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Great Lakes Mysis Monitoring

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What are Mysis?

Mysis are a type of crustacean, similar to shrimp, that feed on zooplankton and phytoplankton. Mysis are sensitive to light and temperature, staying in deeper waters during daylight to avoid being eaten and migrating up at night in the water column to feed. Mysis diluviana are the species found in the Great Lakes.

MysidA Mysid, usually 1-2cm in length (Image from NOAA GLERL)

Why does GLNPO monitor Mysis?

Mysis are an important part of the Great Lakes food web.  They eat phytoplankton and zooplankton, and Mysis serve as a food source for Great Lakes fish. Mysis also compete with fish for their zooplankton and phytoplankton food source.

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How does GLNPO sample and analyze Mysis?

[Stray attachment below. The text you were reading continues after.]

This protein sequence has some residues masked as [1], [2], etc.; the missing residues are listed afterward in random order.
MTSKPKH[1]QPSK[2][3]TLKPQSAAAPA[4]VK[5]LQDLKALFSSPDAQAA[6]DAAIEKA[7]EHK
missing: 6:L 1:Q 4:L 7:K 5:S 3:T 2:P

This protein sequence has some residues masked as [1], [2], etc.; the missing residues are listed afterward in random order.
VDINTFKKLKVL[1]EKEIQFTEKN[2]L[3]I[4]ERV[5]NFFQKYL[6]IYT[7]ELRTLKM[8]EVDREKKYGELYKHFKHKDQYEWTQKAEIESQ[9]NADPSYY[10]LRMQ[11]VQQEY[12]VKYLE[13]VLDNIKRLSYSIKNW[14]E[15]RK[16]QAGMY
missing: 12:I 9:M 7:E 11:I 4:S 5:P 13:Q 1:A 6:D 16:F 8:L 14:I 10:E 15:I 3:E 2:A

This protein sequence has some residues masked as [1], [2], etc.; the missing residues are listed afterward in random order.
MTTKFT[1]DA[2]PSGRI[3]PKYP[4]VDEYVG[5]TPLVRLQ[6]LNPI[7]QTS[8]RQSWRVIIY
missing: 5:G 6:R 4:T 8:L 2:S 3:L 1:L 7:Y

Aboard the R/V Lake Guardian, Mysis are collected at night by a full depth net tow using a mysid net. During the net tow, lights are turned off to maintain the dark environment and avoid disturbing the Mysis while scientists use red lights to conduct the sampling. Once collected, the Mysis sample is used to evaluate population size, organism size, and reproductive status of the Mysis in each lake.

Scientists collecting Mysis from the net towScientists, in the glow of red lights on deck, collect the mysid net tow from aboard R/V Lake Guardian 

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